Yesterday evening I came home to a big ole stack of mail. That’s not unusual. I get my fair share of bills and spammy letters, plus Dan’s mail comes here now, and some of my ex-husband’s mail still makes its way to my door. So. Mail. Lots of it.
But yesterday’s haul held something of particular interest to me and, I’m hoping, to you: An official offer from DVC to purchase “discounted” points at Disney’s Polynesian Villas & Bungalows. (Discounted … as in, existing members can buy points at $5 less than the general price if we pull the trigger in the next two weeks.)
But my bitterness about the high price of a bed at the Poly aside, this brochure is absolutely beautiful, and its chock full of information about the newest addition to the DVC family. I had Dan photograph its pages, so you can take a look:
So, first of all, as a design nerd and former print-mail-maker, this is a really impressive piece. The paper is a high-quality matte, and the first four pages are intricately die cut, creating a 3D effect that initially drives interest and then builds excitement as each page is turned. In hand, the piece feels substantial and important, and the graphics are bold, lovely nods to the sharp-angled architecture of Disney’s Polynesian Village.
The imagery is beautiful, with an interesting mix of color and black-and-white photography as well as realistic-looking renderings and some excellent detail shots of the villas and bungalows. Obviously, Disney keeps their photo-game tight, and the shots do a great job of being dynamic and cozy, like I could easily step into the experience and feel welcome and at ease. (FWIW, Dan swears that the shot of the girl on the waterslide is actually from Disney’s Animal Kingdom Lodge.)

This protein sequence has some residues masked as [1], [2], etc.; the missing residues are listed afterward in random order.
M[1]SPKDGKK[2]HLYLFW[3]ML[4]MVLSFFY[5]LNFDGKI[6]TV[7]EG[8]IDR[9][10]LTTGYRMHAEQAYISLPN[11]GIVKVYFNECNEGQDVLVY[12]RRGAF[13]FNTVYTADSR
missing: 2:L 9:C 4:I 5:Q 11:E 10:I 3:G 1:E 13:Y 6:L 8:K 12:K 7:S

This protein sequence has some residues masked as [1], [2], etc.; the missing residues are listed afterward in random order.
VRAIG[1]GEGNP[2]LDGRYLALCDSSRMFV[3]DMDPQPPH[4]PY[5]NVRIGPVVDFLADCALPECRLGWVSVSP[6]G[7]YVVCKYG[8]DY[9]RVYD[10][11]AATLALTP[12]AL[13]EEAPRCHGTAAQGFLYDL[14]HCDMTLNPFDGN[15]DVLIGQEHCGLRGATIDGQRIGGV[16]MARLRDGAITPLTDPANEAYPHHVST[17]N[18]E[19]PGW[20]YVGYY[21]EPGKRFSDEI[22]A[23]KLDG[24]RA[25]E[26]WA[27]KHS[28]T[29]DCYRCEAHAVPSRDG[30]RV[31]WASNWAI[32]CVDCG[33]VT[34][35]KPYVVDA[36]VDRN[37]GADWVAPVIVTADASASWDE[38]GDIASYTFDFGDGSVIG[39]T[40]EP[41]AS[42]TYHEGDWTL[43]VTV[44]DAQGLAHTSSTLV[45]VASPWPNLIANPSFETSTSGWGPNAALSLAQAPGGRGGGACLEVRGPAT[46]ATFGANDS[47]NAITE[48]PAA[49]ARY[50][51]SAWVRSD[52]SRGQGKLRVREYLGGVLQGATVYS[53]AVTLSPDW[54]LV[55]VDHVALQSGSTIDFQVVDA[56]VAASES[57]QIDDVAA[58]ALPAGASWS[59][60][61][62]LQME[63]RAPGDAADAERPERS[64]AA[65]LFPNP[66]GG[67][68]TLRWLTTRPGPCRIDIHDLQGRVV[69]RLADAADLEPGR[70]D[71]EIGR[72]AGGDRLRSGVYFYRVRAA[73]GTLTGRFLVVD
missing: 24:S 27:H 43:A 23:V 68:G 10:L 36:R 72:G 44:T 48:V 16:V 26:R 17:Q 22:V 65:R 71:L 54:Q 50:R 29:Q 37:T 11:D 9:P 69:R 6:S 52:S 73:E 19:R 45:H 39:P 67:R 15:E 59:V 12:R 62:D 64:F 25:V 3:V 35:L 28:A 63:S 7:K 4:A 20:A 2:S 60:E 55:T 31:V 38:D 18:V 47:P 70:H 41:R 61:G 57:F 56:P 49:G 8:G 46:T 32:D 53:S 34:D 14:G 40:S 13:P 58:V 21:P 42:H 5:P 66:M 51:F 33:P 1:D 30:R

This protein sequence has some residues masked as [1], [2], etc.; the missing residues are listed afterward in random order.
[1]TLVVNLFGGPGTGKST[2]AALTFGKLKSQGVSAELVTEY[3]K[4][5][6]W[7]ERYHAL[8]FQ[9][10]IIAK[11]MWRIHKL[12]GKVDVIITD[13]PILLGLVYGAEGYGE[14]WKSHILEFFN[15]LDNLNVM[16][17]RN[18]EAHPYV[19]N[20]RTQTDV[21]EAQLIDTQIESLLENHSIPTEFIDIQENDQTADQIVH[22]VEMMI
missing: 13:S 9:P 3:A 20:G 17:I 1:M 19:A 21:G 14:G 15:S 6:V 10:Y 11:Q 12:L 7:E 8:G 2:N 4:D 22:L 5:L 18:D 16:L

The text in the brochure does the same kind of work–building excitement and telegraphing the future–but it definitely reads as if it were tortured, like too many people spent too many hours working and reworking it. Some of the tenses read a bit weird, and there are some odd word choices that slow down comprehension. Also: I am inordinately tired of reading the word paradise.
Overall, it doesn’t feel like it was written for me; it feels more like it was written for folks who are 55 and older–on the cusp of retirement, maybe experiencing some regret about not spending enough time with their families. And maybe that’s exactly the intended audience.
Even if I may not be the target demographic for this new property, I do absolutely love it. All of it. I love the pops of red in the studio. The nods to mid-century modern design. The brilliant blue backsplash and bathroom tiles. The plunge pool. The carpeting in the studio. The tub and walk-in combo (which I fell in love with during my stay at the Grand Floridian Villas). The
My hope is that, one day, I’ll be able to “afford” a one-night stay in one of the bungalows. They’re like straight out of Bora Bora–basically a dream come true. Although I almost can’t imagine leaving to go to the Parks. (I felt that same way when we spent a night at the extremely opulent Grand Floridian Villas.)
Are you thinking about buying in at Disney’s Polynesian Village? Let us know why or why not in the comments below.